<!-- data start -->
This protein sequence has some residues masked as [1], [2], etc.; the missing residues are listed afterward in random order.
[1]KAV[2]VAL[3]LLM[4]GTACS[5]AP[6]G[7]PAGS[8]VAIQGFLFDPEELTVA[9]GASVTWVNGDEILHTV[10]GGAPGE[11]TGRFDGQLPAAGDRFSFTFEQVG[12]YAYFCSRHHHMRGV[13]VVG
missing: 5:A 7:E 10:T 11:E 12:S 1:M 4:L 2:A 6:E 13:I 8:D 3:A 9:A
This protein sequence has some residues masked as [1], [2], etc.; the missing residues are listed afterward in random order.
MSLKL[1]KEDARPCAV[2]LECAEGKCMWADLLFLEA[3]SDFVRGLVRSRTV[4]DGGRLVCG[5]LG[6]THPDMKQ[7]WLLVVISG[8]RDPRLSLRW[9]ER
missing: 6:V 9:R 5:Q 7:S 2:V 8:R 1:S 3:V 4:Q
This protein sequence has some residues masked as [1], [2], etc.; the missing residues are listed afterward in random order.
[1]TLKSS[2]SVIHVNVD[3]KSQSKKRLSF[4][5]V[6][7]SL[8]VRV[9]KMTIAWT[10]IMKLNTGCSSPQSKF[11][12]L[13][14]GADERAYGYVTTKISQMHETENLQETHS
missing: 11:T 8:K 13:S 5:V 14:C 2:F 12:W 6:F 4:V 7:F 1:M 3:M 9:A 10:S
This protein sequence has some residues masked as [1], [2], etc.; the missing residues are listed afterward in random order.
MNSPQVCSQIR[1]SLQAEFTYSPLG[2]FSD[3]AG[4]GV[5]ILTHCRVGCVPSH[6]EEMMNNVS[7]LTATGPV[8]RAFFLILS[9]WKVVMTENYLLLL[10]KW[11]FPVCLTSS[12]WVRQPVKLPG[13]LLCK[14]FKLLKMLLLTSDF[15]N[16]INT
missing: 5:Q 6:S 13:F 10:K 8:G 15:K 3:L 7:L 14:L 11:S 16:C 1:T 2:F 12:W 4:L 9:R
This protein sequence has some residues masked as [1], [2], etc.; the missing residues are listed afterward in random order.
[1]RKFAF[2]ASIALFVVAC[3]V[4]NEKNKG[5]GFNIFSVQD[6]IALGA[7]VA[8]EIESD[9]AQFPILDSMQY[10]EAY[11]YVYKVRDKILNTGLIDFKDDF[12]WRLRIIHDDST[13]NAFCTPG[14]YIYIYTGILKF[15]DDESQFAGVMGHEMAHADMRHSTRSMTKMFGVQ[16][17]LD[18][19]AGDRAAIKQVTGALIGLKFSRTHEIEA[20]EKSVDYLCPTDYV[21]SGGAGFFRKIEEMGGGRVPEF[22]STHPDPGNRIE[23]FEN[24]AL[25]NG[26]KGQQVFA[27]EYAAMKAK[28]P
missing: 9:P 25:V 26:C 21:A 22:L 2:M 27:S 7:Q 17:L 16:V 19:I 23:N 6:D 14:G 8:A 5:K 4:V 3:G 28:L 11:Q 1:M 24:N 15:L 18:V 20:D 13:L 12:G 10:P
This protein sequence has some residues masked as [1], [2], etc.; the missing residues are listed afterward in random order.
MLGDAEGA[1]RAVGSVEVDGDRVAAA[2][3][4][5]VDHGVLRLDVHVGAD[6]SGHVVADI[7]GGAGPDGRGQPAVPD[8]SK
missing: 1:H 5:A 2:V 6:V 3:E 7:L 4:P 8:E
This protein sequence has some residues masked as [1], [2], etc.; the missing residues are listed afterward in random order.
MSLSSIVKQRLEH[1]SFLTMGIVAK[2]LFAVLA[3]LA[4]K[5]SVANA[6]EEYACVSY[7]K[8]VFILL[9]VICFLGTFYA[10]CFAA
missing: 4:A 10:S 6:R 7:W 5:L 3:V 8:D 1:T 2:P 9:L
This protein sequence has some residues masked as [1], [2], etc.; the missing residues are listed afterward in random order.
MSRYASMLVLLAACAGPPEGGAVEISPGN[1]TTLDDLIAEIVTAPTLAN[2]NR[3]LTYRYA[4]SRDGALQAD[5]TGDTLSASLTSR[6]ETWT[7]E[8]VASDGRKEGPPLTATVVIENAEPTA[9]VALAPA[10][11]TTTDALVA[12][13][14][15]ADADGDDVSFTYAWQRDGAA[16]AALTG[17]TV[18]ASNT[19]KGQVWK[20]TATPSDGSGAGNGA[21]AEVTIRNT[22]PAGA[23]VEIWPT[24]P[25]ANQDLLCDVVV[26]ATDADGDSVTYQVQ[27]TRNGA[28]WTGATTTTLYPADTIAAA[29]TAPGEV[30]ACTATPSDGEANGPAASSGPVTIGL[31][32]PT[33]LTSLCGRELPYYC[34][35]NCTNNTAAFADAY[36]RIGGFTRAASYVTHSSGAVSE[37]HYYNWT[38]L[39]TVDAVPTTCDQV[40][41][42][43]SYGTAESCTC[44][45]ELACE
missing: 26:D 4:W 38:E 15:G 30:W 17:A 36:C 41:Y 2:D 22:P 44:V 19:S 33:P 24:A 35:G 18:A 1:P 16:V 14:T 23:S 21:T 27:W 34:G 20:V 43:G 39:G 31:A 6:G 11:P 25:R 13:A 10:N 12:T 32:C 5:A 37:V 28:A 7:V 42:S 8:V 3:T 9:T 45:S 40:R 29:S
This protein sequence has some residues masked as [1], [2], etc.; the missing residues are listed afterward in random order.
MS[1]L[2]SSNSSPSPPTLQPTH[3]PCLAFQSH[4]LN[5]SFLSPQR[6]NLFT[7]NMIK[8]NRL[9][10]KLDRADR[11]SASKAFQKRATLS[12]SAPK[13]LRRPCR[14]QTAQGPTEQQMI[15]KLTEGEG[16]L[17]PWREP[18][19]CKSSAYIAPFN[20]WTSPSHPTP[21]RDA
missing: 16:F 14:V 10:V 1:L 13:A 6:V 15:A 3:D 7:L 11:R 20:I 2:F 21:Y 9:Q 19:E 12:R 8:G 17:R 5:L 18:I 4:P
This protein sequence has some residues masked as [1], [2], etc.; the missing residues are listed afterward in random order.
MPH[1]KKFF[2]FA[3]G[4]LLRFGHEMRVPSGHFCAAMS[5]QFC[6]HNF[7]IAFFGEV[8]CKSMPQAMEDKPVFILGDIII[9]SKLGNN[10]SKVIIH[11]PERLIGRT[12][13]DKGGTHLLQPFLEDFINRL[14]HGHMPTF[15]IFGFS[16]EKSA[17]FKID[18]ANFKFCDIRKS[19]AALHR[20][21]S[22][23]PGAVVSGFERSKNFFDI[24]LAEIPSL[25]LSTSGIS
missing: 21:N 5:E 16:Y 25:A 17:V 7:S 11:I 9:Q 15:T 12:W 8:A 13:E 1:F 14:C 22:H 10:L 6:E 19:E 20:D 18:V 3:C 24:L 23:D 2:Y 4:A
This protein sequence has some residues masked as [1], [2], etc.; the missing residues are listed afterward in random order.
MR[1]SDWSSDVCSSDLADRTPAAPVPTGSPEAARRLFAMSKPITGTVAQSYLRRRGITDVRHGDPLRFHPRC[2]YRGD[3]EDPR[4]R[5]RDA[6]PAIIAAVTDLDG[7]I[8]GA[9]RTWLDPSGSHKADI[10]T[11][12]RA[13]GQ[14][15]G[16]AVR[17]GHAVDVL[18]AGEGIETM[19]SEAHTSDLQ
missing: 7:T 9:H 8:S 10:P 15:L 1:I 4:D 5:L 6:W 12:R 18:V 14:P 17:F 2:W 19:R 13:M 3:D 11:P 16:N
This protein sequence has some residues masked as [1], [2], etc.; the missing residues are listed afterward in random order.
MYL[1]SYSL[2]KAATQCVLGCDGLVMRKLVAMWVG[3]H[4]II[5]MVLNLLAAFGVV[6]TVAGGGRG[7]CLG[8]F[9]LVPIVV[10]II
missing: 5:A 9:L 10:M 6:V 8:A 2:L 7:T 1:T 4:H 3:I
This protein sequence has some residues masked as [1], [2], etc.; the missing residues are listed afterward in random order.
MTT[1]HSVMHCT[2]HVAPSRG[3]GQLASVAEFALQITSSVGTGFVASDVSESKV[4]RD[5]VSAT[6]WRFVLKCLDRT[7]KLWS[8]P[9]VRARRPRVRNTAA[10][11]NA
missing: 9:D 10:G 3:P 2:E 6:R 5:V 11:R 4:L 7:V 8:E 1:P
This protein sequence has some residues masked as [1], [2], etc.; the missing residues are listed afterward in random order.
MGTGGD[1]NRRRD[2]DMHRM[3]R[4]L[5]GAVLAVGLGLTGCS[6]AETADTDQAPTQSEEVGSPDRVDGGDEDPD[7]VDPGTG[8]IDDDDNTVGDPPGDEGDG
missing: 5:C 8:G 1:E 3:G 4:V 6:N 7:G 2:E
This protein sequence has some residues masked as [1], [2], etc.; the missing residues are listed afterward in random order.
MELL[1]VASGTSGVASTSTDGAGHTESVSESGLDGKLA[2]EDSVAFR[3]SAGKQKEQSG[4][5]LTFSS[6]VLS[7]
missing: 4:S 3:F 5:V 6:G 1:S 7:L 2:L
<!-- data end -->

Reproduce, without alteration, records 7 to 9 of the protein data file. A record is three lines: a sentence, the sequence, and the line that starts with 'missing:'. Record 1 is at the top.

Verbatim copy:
This protein sequence has some residues masked as [1], [2], etc.; the missing residues are listed afterward in random order.
MSLSSIVKQRLEH[1]SFLTMGIVAK[2]LFAVLA[3]LA[4]K[5]SVANA[6]EEYACVSY[7]K[8]VFILL[9]VICFLGTFYA[10]CFAA
missing: 4:A 10:S 6:R 7:W 5:L 3:V 8:D 1:T 2:P 9:L
This protein sequence has some residues masked as [1], [2], etc.; the missing residues are listed afterward in random order.
MSRYASMLVLLAACAGPPEGGAVEISPGN[1]TTLDDLIAEIVTAPTLAN[2]NR[3]LTYRYA[4]SRDGALQAD[5]TGDTLSASLTSR[6]ETWT[7]E[8]VASDGRKEGPPLTATVVIENAEPTA[9]VALAPA[10][11]TTTDALVA[12][13][14][15]ADADGDDVSFTYAWQRDGAA[16]AALTG[17]TV[18]ASNT[19]KGQVWK[20]TATPSDGSGAGNGA[21]AEVTIRNT[22]PAGA[23]VEIWPT[24]P[25]ANQDLLCDVVV[26]ATDADGDSVTYQVQ[27]TRNGA[28]WTGATTTTLYPADTIAAA[29]TAPGEV[30]ACTATPSDGEANGPAASSGPVTIGL[31][32]PT[33]LTSLCGRELPYYC[34][35]NCTNNTAAFADAY[36]RIGGFTRAASYVTHSSGAVSE[37]HYYNWT[38]L[39]TVDAVPTTCDQV[40][41][42][43]SYGTAESCTC[44][45]ELACE
missing: 26:D 4:W 38:E 15:G 30:W 17:A 36:C 41:Y 2:D 22:P 44:V 19:S 33:P 24:A 35:G 18:A 1:P 16:V 14:T 23:S 21:T 27:W 34:G 20:V 43:G 39:G 31:A 6:G 11:P 25:R 13:A 10:N 12:T 32:C 5:A 37:V 28:A 7:V 42:S 8:V 3:T 9:T 45:S 40:R 29:S
This protein sequence has some residues masked as [1], [2], etc.; the missing residues are listed afterward in random order.
MS[1]L[2]SSNSSPSPPTLQPTH[3]PCLAFQSH[4]LN[5]SFLSPQR[6]NLFT[7]NMIK[8]NRL[9][10]KLDRADR[11]SASKAFQKRATLS[12]SAPK[13]LRRPCR[14]QTAQGPTEQQMI[15]KLTEGEG[16]L[17]PWREP[18][19]CKSSAYIAPFN[20]WTSPSHPTP[21]RDA
missing: 16:F 14:V 10:V 1:L 13:A 6:V 15:A 3:D 7:L 11:R 20:I 2:F 21:Y 9:Q 19:E 12:R 8:G 17:R 5:L 18:I 4:P